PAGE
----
The ballad ‘Already Over Me’ is a cross between ‘Almost Hear You Sigh’ from Steel Wheels (grandiosity) and ‘Fool To Cry’ (subtleness) and is thus quite good. Late period Stones’ ballads have rarely been able to fascinate me – they definitely lost the golden touch after spending most of the Eighties in gutsy raunchiness – but this is a rare and treasurable exception, with a fascinating vocal delivery from Mick. He stands so close to the mike that you get to scrutinize every single subtle detail in his vocals, which is simply grand; in fact, Mick’s singing and particularly the mixing of his voice on Bridges is definitely the best since God knows when. Unfortunately, ‘Already Over Me’ is still an exception – on the album’s second ballad, ‘Always Suffering’, Mick tries to pull an ‘Out Of Tears Part II’ and fails, with the song going for atmosphere rather than for a firmly planted hook.

The more experimental numbers are also fifty-fifty. On one hand, Mick gets a winner with the magnificent ‘Out Of Control’, a song that’s a definite must for any Stones fan with enough self-respect. The way the band alternates slow dark sections with fast crashing rockin’ moves, the stop-and-starts, the wild harmonica break, it’s all ace, although it would be fair to say the song didn’t really come to full life until the stage performance (my theory is that anybody who sees the Rolling Stones perform ‘Out Of Control’ on stage, even on tape, will never again resort to using the expression ‘old farts’ in their address, nor will he or she ever say a stupid phrase like ‘why don’t they finally go their own ways?’). Plus, he gets even more adventurous with the synth-led “slow-technofest” ‘Might As Well Get Juiced’ which I used to hate but now love dearly – the ‘juiced-up’ bass line and Mick’s slowly ‘melting’ vocals are a marvel. The song almost reminds me of Peter Gabriel, and it’s the closest the Stones ever got to becoming “alternative”, whatever that means.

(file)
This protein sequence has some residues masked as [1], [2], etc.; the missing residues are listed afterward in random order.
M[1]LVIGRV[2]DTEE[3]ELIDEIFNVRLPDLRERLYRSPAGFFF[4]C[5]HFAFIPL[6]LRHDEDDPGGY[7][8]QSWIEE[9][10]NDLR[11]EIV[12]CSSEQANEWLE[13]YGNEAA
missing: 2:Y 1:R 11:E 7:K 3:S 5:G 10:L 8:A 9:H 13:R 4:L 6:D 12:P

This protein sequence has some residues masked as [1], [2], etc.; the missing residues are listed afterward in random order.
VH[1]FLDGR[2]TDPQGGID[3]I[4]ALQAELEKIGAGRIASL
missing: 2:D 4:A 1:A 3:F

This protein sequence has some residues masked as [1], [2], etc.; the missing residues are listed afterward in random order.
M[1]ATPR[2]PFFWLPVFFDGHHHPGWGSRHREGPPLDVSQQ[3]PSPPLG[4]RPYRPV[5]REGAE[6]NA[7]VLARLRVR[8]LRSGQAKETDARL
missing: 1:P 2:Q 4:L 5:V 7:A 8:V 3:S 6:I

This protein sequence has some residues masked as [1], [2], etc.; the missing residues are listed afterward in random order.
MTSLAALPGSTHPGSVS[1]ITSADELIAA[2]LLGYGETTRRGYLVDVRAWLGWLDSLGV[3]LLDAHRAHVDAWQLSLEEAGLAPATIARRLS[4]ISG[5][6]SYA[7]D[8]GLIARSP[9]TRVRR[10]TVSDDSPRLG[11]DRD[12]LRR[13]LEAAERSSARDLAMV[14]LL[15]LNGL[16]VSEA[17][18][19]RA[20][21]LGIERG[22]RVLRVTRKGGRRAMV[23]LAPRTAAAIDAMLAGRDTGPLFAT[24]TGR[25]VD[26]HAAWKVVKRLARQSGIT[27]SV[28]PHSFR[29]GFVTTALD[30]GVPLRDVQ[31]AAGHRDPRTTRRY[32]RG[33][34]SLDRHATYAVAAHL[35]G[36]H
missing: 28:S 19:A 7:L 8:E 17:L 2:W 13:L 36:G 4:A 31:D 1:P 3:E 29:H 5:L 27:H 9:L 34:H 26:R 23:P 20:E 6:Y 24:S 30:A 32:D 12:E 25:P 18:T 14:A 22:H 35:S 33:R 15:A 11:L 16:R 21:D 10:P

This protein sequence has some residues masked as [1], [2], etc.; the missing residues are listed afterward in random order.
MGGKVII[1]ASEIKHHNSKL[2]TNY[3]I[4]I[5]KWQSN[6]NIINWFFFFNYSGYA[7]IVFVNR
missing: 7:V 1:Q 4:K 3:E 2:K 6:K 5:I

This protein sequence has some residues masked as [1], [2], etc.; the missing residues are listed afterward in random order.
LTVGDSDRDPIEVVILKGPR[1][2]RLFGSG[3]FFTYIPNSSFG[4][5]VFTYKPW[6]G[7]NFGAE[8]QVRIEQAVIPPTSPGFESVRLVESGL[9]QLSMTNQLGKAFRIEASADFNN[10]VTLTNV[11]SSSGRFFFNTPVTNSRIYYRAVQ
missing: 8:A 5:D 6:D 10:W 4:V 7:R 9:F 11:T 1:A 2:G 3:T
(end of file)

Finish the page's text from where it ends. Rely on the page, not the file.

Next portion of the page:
On the other hand, a particularly low point includes the hit single ‘Anybody Seen My Baby’ which is just so 90’s-like and so un-Stones-like I can hardly stand it. The generic bass, the idiotic ‘rap section’, everything about the song is so stinkingly commercial… ugh. This is clearly an example of Mick trying to get the younger generation into the Stones… all he got was a dumb younger generation straddling through the streets chanting ‘anybody seee-eeen myyy baaaaa-by?’. I daresay not too many of these kids ever decided to try out Let It Bleed after this memorable event.

The rest of the tracks are okay – ‘Gunface’ features ‘disco rock’ or ‘funk rock’, if you prefer it, and has a strangely annoying metallic guitar tone, ‘Saint Of Me’ is not bad, but hardly the next ‘Sympathy For The Devil’ as has been proclaimed by Stones fans. And the guitars on ‘Lowdown’ just don’t seem Keith-ish to me… more Aerosmith than the stones.

Like I already said, the atmosphere here is much darker than on Voodoo Lounge, which is rather surprising especially since everything else was so good and bright – the expectations, the tour, etc. But Mick isn’t a very ‘bright’ guy in any case, if you know what I really mean. That said, I am in no way trying to diminish the record’s importance; frankly speaking, I doubt they could have made a better album than this at such a time. It has many flaws, but it has one big advantage: the Stones are still able to make records that would manage to sound musical and melodic, on one side, and hit all the right contemporary nerves, on the other. Not that they’re setting any trends or anything; they’re following them. But it’s one thing to follow a trend blindly, and another thing to make a tasteful, intelligent, and, on the whole, worthy album as Bridges. And hey there, I’d be the first to put ‘Flip The Switch’, ‘Out Of Control’, and ‘Already Over Me’ into the Golden Fund of the Stones, so this alone should probably say something.

March 3, 2013 - Posted by | The Rolling Stones Bridges To Babylon |